Defending the PFA — Going the Extra Mile

June 28th, 2010

Recently, I appeared at a Protection from Abuse hearing on behalf of a client in Delaware County.   The circumstances of the case led me to the conclusion that the filing was retaliatory in nature and ultimately frivolous (i.e., there was no actual abuse warranting the petition).  My client appeared on time and appropriately dressed for the hearing.  The plaintiff did not appear.  After ample time passed for the plaintiff to arrive, I addressed the judge, informing her honor that my client was present and that plaintiff had not arrived.  I requested that the matter be dismissed.  Without hesitation, the judge said “case dismissed.”

At that moment, my client and I could have walked away with an order dismissing the plaintiff’s petition.  However, the Protection from Abuse statute (23 Pa.C.S. sec. 6101 et seq.) allows for an award of attorney’s fees where the petition is brought in bad faith.  Thus, I requested that the judge, in addition to entering an order dismissing plaintiff’s petition, make an award of attorney’s fees to my client.  Her honor found my request to be somewhat humorous and asked me how my client intended to collect on such an order.  I explained to the judge that collection was not an imminent concern of mine but that the statute allows for an award of attorney’s fees where the petition is brought in bad faith. 

The judge then asked me to present the bill that I had sent to my client, which I did not have with me.  However, as an officer of the court, I was able to attest to the amount of my legal fees charged for the appearance.  The judge then allowed me to submit an order dismissing the petition for PFA and granting an award of attorney’s fees in favor of my client.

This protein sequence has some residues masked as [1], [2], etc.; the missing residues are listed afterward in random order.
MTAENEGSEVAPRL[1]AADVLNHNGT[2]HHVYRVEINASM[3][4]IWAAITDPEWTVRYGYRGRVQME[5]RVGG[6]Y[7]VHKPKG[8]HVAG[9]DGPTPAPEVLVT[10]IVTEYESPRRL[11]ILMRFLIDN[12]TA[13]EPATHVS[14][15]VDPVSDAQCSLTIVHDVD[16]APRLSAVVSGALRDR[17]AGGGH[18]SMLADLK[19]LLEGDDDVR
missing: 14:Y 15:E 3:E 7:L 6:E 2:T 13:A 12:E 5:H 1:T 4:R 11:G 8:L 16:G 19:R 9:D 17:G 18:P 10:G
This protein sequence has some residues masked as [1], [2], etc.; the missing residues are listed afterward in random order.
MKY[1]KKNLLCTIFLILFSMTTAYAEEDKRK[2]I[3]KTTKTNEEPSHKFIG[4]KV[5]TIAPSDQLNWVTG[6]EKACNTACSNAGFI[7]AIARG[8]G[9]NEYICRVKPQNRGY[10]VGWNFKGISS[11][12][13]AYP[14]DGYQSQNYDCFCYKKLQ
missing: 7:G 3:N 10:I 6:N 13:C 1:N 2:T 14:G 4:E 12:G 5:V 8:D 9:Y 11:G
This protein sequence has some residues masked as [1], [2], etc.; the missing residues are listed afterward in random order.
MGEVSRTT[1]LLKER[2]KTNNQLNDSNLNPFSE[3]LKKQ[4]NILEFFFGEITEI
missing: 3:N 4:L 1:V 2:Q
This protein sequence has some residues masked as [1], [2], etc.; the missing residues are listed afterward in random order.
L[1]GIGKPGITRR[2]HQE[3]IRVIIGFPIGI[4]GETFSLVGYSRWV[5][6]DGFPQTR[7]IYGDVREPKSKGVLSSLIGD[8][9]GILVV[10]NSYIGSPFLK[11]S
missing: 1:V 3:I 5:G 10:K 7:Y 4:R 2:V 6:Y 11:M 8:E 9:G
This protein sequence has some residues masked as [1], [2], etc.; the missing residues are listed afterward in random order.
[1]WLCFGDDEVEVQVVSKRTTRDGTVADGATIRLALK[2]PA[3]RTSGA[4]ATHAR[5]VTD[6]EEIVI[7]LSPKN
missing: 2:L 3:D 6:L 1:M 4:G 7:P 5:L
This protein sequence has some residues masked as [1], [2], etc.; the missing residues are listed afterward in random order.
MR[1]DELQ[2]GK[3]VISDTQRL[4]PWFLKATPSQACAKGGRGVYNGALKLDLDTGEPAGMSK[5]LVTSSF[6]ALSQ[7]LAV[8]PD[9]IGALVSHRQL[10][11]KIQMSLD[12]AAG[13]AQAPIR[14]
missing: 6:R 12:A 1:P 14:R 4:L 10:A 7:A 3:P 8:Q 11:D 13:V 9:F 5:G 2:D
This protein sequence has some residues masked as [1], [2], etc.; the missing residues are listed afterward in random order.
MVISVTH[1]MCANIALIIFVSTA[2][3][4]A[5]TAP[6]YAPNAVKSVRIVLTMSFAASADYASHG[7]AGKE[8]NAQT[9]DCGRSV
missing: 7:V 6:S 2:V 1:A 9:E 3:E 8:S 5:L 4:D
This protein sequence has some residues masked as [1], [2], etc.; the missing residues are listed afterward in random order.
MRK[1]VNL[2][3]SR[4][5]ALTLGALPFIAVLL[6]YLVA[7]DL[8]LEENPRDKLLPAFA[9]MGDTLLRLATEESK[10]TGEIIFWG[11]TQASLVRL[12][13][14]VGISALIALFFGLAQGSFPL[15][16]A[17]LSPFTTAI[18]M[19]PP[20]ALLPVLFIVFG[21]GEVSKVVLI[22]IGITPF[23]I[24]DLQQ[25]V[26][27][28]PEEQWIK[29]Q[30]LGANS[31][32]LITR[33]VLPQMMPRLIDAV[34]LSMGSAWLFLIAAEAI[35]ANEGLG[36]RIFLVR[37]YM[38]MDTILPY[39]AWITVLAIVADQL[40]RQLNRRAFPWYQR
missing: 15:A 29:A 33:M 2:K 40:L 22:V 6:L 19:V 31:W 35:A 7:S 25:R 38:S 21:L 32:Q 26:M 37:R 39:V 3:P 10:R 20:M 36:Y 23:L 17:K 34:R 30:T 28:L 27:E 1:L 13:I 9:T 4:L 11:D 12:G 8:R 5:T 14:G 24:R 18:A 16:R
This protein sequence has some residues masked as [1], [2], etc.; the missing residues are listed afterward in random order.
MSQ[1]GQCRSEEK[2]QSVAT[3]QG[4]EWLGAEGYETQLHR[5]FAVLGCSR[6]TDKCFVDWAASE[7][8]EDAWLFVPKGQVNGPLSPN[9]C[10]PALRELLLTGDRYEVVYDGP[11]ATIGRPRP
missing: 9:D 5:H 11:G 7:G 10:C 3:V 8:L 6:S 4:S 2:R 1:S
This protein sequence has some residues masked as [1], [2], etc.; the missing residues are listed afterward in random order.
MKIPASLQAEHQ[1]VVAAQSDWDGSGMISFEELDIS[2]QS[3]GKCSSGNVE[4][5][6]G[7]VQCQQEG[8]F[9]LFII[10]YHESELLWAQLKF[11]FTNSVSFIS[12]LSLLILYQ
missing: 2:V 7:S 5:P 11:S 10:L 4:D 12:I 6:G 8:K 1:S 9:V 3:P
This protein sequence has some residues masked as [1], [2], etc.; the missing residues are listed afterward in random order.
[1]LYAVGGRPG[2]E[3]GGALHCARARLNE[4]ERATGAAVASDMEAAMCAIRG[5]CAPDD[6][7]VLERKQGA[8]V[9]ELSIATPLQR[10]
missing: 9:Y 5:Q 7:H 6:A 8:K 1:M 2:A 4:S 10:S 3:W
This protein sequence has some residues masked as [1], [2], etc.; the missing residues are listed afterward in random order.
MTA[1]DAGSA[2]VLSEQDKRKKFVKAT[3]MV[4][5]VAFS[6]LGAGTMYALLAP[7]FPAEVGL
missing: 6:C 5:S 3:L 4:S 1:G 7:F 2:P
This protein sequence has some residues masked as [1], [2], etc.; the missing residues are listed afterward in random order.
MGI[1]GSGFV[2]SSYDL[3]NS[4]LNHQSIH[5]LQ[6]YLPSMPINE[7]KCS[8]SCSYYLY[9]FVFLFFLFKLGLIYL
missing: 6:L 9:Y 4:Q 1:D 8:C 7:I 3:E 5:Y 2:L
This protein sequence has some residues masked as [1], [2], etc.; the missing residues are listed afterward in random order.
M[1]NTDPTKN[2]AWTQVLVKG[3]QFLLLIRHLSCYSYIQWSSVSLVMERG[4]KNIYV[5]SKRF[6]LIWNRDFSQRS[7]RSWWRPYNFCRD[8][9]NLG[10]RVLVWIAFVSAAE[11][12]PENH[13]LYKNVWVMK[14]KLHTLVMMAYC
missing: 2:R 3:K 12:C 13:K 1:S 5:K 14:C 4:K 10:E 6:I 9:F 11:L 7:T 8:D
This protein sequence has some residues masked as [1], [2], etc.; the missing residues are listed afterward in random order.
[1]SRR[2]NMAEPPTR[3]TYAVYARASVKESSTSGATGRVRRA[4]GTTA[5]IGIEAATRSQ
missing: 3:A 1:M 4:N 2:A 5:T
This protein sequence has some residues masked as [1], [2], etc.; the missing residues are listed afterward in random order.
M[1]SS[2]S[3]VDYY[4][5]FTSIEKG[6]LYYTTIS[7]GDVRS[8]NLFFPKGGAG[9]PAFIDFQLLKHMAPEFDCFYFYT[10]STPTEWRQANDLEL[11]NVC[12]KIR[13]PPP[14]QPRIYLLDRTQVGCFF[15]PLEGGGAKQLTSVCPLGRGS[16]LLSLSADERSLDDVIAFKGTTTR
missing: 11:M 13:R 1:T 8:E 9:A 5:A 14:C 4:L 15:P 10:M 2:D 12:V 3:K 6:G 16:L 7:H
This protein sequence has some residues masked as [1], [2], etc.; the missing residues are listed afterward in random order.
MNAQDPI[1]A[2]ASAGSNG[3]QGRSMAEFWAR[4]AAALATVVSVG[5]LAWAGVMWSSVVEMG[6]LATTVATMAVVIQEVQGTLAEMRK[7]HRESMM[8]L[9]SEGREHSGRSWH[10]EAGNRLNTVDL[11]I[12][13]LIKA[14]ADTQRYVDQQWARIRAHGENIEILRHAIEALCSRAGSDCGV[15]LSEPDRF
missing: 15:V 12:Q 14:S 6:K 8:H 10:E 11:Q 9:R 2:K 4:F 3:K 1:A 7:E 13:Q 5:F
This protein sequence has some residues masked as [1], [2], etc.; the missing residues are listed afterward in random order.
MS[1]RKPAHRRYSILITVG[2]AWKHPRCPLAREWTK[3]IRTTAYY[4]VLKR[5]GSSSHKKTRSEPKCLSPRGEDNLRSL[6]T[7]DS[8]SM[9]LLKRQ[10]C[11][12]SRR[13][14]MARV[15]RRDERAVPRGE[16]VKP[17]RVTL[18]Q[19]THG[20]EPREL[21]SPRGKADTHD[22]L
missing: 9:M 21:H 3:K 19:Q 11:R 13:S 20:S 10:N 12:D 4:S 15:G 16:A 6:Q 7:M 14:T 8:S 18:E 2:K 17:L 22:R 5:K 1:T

There was no reasonable expectation of collecting on the award of attorney’s fees.  However, I always try to look into a client’s future.  What if a future prospective employer, during a routine background check, finds a petition for PFA against the client?  How will the client explain the circumstances giving rise to the petition for PFA?  By requesting attorney’s fees for the bad faith filing of the petition, the client can use that order to explain away the circumstances.  Instead of an order that simply says “Petition dismissed,” the client should have an order that says “Petition dismissed and attorney’s fees awarded in favor of the defendant as the plaintiff filed the petition in bad faith.” 

Needless to say, my client was thrilled with the results.  She never thought she would be entitled to recoup her attorney’s fees.  Going the extra mile made her grateful and may also provide her with future benefits. 

When a judge says “dismissed,” it is not always best for an attorney to simply walk away.  Know what your client is entitled to and ask for it.  If you do not ask for it, you definitely will not get it.

Welcome

June 24th, 2010

Welcome to the Law Office of Brian M. Andris, a general practice law office based in Philadelphia, Pennsylvania. Mr. Andris is an experienced litigator and legal counselor who practices throughout Pennsylvania and New Jersey. He has litigated hundreds of cases for clients ranging from individuals to multi-million dollar corporations.